What could be more socially distant than exploring and photographing Hong Kong’s abandoned villages? There are dozens scattered throughout the New Territories. For beginners, try Yim Tin Tsai in Sai Kung. This abandoned Hakka village used to produce salt, but has been abandoned since the 1990s. With that said, the former villagers still travel back on the weekend to sell traditional hakka sweets to tourists. Check out the Abandoned Villages Facebook group for more inspiration.
Go on a cemetery tour
Rich in history, Hong Kong’s cemeteries make for a fascinating trip back in time. The most famous is the Hong Kong cemetery in Happy Valley, which dates back to the 1850s. There are military graves from both World War I and World War II, as well as civilian graves, Japanese graves, and even Hong Kong’s most famous Eurasian, Robert Hotung. Want to learn more? Local historian Patricia Lim has written a book that takes a deeper dive into some of the name on the headstones.
Explore Yuen Long’s Farm Parks
Located up in the New Territories, Yuen Long has an abundance of family-friendly outdoor entertainment that somehow hasn’t been shut down by authorities. Here are just a few that we know of:
A pineapple-themed family farm park, with bunnies, alpacas, a bouncy castle, and art & craft stations.
Housed in a former riding school, this bunny-themed park lets you feed friendly rabbits and turtles. It also has a Thai restaurant, crafting areas, sleds and scooters to play on, an outdoor adventure park and camping facilities.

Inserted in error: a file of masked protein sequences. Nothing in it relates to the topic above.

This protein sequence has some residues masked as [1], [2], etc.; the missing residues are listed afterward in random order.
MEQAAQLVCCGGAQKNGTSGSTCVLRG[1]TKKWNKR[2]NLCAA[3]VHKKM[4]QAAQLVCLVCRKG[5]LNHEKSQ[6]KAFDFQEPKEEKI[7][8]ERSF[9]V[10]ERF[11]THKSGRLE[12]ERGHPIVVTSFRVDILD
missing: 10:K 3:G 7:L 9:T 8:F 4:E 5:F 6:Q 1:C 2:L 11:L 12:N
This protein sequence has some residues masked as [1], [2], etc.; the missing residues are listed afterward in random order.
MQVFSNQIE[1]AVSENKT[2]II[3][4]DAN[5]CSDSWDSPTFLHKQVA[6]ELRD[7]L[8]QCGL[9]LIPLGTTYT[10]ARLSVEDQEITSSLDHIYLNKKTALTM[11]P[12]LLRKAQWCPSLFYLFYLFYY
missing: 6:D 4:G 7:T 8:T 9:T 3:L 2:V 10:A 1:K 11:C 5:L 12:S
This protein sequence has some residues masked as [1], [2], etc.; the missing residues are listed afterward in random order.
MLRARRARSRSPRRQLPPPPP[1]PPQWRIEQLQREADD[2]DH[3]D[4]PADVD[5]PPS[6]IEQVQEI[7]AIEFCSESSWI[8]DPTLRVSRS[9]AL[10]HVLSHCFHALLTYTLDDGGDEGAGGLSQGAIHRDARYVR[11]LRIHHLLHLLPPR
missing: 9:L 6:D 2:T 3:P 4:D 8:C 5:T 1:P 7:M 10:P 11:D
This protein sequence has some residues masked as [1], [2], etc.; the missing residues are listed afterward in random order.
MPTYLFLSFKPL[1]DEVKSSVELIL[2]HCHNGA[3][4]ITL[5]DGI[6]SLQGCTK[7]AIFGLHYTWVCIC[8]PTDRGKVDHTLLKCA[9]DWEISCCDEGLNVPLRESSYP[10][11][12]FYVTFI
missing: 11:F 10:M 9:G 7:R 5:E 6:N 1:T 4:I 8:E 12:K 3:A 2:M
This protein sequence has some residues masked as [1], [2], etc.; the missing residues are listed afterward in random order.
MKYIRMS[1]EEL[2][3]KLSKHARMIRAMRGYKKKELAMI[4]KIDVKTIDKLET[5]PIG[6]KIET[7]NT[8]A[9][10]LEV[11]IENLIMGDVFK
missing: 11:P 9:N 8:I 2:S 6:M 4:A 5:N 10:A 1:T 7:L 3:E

Tai Tong Ecopark
One of the biggest and oldest adventure parks in Yuen Long, Tai Tong has lychee-picking, horses to pet and ride, an adventure playground, fish feeding, bouncy castles and more.
Kam Tin Country Club
Not literally a country club, but a strawberry farm with family-friendly activities galore. Call ahead to make sure there are strawberries left to pick.
Hike Hong Kong Island
Don’t have time to get out to Sai Kung or Lantau? Check out our guide to the best hikes on Hong Kong Island!
Visit Kadoorie Farm
Hong Kong’s conservation park, Kadoorie Farm rescues and rehabilitates local wild animals, and occasionally creatures seized from the illegal pet trade. An eco-friendly and educational day out, this volunteer-staffed centre has tons to see. Located on the side of a hill, there are shuttles to take you between the zones, or you can opt to work up a sweat with a walk.
Visit the Deity Retirement Home
Located right on the shoreline of Waterfall Bay, next to the Wah Fu Public Housing Estate, you’ll find thousands of discarded statues, lovingly cared for by local retirees In Chinese culture it’s considered bad luck to throw out a statue, so many find their way down to this auspicious spot, where people come to admire and worship. Besides Buddhist and Taoist deities, you’ll also find Christian statues, and even old piggy banks!
Check out our glamping roundup for more ideas on where to camp in style.
Treat yourself to a staycation
If you haven’t yet done a staycation this year, there’s no time like the present to treat yourself. Facilities like gym and pool may be shut, but lots of hotels are putting on tempting foodie packages that allow you to sample signature dishes – the rooms are almost thrown in for free.
Join the Hong Kong Gardening Society
A relaxing and gentle activity, gardening is great for your physical and mental wellbeing. Established for 30 years, the Hong Kong Gardening Society leads regular expeditions to gardens, farms and sites of natural beauty all over Hong Kong.
Explore Hong Kong’s coastline with a combination of climbing, swimming and scrambling.
Go wake surfing
The beaches may be closed but you can still wake surf to your heart’s content.
Learn to dive
Yes it’s chilly, but hear us out! Hong Kong’s water visibility is excellent during the winter months. So get your wetsuit on and go find Nemo.